RB Mikal Abdul-Saboor (5-11, 215, r-Jr.): Abdul-Saboor averaged 91.6 yards per game last season. He had a 100-yard game in six of the nine games in which he played. If he can stay healthy, he can be one of the top backs in the CAA.

WR Tre McBride (6-2, 205, Sr.): McBride was the CAA Special Teams Player of the Year in 2013. He has put up some very good career stats:

  • 132 receptions, 1,844 yards, 14 ypc, 15 touchdowns
  • 31 kick returns, 25 yards per return

Last season, McBride averaged 27.5 yards per kickoff return, thus the reason he was named CAA Special Teams Player of the Year.

However, McBride will have to go up against arguably the best secondary in the country, while Abdul-Saboor will likely be neutralized by a VT front that will have its way with the William & Mary offensive line. Even with these two playmakers in the lineup, I can’t see the Tribe offense as a serious threat to the Tech defense.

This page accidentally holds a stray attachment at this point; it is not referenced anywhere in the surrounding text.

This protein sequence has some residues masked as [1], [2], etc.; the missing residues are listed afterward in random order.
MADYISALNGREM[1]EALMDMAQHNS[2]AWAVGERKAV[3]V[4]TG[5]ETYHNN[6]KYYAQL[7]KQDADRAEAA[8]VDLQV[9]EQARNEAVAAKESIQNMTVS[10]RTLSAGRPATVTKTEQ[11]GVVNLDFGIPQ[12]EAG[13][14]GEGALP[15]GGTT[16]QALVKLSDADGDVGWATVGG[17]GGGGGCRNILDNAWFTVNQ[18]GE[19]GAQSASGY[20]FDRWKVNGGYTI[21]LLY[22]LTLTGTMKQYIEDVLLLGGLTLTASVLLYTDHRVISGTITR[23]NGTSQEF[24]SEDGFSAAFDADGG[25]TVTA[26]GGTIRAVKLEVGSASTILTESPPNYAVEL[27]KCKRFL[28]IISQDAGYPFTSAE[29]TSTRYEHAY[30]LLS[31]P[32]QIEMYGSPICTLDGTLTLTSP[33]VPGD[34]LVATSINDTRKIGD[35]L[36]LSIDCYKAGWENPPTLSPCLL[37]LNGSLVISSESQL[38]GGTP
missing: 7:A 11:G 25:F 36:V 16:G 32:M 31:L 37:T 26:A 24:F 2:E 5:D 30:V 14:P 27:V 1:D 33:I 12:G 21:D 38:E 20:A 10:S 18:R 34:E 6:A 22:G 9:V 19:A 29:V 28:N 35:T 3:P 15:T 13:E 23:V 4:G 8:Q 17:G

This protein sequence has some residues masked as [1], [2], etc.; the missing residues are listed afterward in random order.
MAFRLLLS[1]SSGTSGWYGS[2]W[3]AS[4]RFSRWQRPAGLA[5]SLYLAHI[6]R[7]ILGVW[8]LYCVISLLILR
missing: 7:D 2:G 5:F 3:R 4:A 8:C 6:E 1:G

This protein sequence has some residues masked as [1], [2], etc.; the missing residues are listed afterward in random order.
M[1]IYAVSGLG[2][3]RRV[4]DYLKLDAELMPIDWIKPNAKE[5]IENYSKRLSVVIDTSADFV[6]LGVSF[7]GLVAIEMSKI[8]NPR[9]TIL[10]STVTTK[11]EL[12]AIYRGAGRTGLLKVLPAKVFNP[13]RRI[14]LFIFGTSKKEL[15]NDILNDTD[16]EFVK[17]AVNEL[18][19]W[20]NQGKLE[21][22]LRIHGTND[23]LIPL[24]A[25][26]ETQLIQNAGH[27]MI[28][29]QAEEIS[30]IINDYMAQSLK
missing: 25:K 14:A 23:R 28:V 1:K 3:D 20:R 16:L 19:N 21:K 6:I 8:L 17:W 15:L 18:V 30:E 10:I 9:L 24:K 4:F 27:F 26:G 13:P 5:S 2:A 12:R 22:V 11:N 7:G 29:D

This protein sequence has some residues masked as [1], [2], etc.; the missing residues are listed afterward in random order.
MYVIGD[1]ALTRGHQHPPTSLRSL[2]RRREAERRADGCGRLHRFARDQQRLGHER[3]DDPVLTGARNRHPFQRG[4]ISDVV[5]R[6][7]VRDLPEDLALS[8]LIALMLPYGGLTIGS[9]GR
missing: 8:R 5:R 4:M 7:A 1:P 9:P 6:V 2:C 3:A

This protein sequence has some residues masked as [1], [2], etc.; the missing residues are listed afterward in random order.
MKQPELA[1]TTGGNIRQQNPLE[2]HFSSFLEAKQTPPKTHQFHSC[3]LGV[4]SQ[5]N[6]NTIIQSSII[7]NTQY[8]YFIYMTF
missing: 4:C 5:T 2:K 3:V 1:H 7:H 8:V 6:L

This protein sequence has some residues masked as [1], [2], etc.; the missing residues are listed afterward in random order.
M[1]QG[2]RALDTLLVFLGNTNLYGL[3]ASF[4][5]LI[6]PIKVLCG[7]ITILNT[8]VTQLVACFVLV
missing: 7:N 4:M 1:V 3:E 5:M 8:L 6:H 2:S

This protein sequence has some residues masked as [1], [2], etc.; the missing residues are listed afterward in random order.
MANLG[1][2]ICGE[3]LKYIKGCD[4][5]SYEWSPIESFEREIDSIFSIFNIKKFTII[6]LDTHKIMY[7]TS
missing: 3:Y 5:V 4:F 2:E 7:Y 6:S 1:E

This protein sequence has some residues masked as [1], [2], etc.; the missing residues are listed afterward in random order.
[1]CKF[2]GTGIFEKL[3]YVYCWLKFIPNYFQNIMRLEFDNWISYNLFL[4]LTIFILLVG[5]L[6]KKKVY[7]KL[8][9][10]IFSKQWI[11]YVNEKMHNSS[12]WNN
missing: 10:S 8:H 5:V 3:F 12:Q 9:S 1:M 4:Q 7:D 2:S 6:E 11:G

McBride provides test for the kickoff team

Virginia Tech’s coverage teams were lacking last season. William & Mary finished #5 in the country in kickoff returns, thanks to Tre McBride’s gaudy average of 27.5 yards per return. Tech’s kickoff team will have a test in the very first game of the season, and it will be a good sign if they can shut down McBride.

On the other hand, the Hokies won’t be facing a big test when it comes to punt coverage. Sean Ballard (6-0, 190, Sr.) is a solid starting receiver for the Tribe, but he doesn’t blow anyone away with his athleticism. He is very reliable when he comes to fielding the punt, which is why he is back there, but on nine returns in 2013 he averaged just 2.4 yards per return. If Tech struggles to contain Ballard, that will be a bad sign.